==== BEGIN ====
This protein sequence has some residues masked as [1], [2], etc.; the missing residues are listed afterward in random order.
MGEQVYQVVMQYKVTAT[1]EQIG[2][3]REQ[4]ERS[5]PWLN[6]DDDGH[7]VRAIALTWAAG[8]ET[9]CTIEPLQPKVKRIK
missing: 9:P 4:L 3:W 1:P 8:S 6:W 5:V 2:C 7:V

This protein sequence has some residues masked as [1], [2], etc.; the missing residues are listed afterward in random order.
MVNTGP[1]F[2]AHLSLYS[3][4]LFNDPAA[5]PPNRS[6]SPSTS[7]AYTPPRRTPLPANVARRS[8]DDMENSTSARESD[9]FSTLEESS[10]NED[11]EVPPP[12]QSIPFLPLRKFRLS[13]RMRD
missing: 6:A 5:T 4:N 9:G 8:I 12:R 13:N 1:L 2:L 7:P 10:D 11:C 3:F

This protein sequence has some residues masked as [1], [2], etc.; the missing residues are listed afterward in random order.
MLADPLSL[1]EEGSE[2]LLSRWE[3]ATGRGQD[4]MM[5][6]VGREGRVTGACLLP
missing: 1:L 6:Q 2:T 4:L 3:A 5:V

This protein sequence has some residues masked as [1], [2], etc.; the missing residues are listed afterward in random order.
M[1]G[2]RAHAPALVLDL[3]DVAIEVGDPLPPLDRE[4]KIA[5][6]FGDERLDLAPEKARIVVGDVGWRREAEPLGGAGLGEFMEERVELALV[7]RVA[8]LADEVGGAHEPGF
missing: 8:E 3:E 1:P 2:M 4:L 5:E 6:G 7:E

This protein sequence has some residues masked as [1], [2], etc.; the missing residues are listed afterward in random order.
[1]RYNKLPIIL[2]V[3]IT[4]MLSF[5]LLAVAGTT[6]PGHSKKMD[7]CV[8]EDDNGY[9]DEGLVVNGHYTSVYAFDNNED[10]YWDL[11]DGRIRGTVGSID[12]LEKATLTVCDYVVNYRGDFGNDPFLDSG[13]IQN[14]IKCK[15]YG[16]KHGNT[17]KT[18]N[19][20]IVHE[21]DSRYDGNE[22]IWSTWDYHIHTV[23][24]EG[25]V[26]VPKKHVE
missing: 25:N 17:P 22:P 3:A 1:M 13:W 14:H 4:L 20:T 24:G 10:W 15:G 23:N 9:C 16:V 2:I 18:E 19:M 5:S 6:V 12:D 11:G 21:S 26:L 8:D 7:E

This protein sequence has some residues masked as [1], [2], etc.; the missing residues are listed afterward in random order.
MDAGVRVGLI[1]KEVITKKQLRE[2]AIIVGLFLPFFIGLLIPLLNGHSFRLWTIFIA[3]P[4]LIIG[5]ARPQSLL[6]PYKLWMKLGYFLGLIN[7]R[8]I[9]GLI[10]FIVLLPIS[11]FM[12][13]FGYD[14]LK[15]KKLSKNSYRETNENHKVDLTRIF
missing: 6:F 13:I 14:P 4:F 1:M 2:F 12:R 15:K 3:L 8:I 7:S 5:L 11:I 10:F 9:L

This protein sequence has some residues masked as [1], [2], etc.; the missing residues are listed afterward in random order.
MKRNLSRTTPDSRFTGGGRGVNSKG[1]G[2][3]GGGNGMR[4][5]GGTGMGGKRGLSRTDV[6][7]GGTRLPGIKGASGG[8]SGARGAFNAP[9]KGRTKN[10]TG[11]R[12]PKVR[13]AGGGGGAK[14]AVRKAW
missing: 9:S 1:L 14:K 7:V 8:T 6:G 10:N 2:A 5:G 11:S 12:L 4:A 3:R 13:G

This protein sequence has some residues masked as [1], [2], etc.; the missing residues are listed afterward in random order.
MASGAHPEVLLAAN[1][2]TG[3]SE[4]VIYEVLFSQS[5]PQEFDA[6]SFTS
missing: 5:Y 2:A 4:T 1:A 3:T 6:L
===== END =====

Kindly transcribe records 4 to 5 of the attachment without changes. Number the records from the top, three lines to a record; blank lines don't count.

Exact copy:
This protein sequence has some residues masked as [1], [2], etc.; the missing residues are listed afterward in random order.
M[1]G[2]RAHAPALVLDL[3]DVAIEVGDPLPPLDRE[4]KIA[5][6]FGDERLDLAPEKARIVVGDVGWRREAEPLGGAGLGEFMEERVELALV[7]RVA[8]LADEVGGAHEPGF
missing: 8:E 3:E 1:P 2:M 4:L 5:E 6:G 7:E

This protein sequence has some residues masked as [1], [2], etc.; the missing residues are listed afterward in random order.
[1]RYNKLPIIL[2]V[3]IT[4]MLSF[5]LLAVAGTT[6]PGHSKKMD[7]CV[8]EDDNGY[9]DEGLVVNGHYTSVYAFDNNED[10]YWDL[11]DGRIRGTVGSID[12]LEKATLTVCDYVVNYRGDFGNDPFLDSG[13]IQN[14]IKCK[15]YG[16]KHGNT[17]KT[18]N[19][20]IVHE[21]DSRYDGNE[22]IWSTWDYHIHTV[23][24]EG[25]V[26]VPKKHVE
missing: 25:N 17:P 22:P 3:A 1:M 13:W 14:H 4:L 20:T 24:G 10:W 15:G 23:N 9:C 16:V 2:I 18:E 19:M 5:S 6:V 12:D 11:G 21:S 26:L 8:D 7:E